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Coricidin, Coricidin 'D' (decongestant), or CoricidinHBP (for high blood pressure), is the name of a drug marketed by Schering-Plough that contains dextromethorphan (a cough suppressant) and chlorpheniramine maleate (an antihistamine). Varieties of Coricidin may also contain acetaminophen (an analgesic/antipyretic) and guaifenesin (an expectorant).
Coricidin is used to alleviate coughs and includes chlorpheniramine for people with high blood pressure. Other versions of Coricidin are used to reduce fever or as an expectorant.
Coricidin is sometimes used in high doses as a recreational drug because it contains the dissociative dextromethorphan. In this context, Coricidin is referred to as C's, Red Devils (Red D's), Skittles, Trips, or Triple C's.
Chlorpheniramine is an anticholinergic that can cause very serious reactions in high doses. This may be compounded by the fact that dextromethorphan and chlorpheniramine are both metabolized by CYP2D6 isozyme of Cytochrome P450. This could increase the plasma concentration of both drugs by inhibiting metabolism and increasing blood serum concentrations. Another danger is chlorpheniramine's notably long half life (about a whole day), which may result in high levels of it building up in one's body if Coricidin is abused frequently. Fatalities have resulted from overdoses of chlorpheniramine.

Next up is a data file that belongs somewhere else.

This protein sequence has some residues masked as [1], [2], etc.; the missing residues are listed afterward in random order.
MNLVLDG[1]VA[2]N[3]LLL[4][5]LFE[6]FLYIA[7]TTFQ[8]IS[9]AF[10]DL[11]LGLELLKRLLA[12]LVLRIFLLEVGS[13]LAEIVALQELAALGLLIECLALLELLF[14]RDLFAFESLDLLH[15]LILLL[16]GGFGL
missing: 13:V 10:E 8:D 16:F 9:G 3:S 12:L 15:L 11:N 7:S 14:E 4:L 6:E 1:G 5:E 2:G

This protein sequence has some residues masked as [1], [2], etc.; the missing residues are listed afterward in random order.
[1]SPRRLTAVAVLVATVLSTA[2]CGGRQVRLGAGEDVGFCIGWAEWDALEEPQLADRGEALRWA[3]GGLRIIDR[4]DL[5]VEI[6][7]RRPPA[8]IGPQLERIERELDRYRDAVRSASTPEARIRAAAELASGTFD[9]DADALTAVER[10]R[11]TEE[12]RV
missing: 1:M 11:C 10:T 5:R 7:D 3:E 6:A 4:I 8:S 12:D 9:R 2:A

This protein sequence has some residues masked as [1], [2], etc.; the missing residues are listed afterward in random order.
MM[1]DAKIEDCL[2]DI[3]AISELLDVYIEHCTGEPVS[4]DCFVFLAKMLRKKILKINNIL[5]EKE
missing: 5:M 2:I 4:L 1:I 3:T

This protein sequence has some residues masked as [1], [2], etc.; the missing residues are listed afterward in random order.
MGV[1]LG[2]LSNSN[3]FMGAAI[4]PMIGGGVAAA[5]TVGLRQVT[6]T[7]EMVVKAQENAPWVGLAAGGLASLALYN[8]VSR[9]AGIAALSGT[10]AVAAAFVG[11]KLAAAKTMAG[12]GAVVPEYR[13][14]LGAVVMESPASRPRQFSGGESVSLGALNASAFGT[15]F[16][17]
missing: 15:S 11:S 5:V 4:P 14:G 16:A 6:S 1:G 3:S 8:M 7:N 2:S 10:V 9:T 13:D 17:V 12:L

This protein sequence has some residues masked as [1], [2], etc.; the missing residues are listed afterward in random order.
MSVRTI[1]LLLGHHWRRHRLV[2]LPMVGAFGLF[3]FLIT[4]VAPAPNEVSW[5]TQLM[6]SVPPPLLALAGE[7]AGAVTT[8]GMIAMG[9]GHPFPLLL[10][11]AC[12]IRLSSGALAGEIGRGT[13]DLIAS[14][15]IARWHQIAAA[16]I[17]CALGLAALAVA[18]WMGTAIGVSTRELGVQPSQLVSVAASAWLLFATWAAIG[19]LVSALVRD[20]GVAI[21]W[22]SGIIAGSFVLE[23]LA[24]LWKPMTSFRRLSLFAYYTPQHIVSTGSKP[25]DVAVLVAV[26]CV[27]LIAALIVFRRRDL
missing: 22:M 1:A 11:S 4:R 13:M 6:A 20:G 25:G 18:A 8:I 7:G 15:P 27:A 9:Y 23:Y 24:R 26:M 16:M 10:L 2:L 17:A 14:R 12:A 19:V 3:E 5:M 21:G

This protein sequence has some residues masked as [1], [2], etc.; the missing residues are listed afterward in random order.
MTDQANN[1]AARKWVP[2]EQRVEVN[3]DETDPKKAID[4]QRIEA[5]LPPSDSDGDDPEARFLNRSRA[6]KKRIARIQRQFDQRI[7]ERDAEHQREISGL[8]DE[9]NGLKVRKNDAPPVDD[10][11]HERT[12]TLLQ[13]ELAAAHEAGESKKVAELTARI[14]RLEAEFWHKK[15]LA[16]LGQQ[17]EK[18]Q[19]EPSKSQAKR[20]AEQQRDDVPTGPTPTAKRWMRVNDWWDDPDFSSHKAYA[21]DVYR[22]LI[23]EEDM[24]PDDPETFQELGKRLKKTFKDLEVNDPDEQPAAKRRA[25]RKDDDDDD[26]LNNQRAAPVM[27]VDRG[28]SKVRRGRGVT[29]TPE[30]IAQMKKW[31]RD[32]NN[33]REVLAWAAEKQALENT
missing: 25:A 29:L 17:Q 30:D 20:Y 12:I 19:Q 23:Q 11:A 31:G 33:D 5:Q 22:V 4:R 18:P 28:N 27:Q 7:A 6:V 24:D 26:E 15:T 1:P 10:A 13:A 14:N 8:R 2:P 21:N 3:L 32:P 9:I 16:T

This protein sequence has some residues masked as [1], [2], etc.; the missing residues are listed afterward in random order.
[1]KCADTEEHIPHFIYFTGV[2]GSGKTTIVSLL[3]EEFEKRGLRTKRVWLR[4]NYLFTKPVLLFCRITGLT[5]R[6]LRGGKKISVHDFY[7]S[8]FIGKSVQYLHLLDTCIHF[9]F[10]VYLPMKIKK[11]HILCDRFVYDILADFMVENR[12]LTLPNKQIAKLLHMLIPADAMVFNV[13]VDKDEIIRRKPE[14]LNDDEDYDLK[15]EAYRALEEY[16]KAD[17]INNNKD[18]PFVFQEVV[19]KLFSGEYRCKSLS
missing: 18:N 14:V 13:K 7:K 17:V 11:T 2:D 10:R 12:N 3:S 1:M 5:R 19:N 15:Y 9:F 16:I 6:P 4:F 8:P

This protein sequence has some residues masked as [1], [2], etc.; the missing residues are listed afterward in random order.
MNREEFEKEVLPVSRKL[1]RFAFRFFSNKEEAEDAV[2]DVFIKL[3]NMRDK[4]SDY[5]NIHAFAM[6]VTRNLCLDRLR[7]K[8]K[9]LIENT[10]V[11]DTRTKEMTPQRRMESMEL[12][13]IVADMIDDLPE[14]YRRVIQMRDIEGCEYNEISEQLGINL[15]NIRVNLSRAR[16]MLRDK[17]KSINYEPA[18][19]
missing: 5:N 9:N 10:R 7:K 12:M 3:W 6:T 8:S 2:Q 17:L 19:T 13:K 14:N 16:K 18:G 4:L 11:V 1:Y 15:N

In the late 1960s, blues-rock guitarist Duane Allman (1946–1971) of The Allman Brothers Band began using an empty glass Coricidin bottle as a guitar slide, finding it to be just the right size and shape for this purpose. Other prominent slide guitarists, such as Derek Trucks, Ray Wylie Hubbard, Rory Gallagher, and Gary Rossington adopted the Coricidin bottle as well, but such bottles eventually went out of production in the early 1980s (although replicas have been produced since 1985).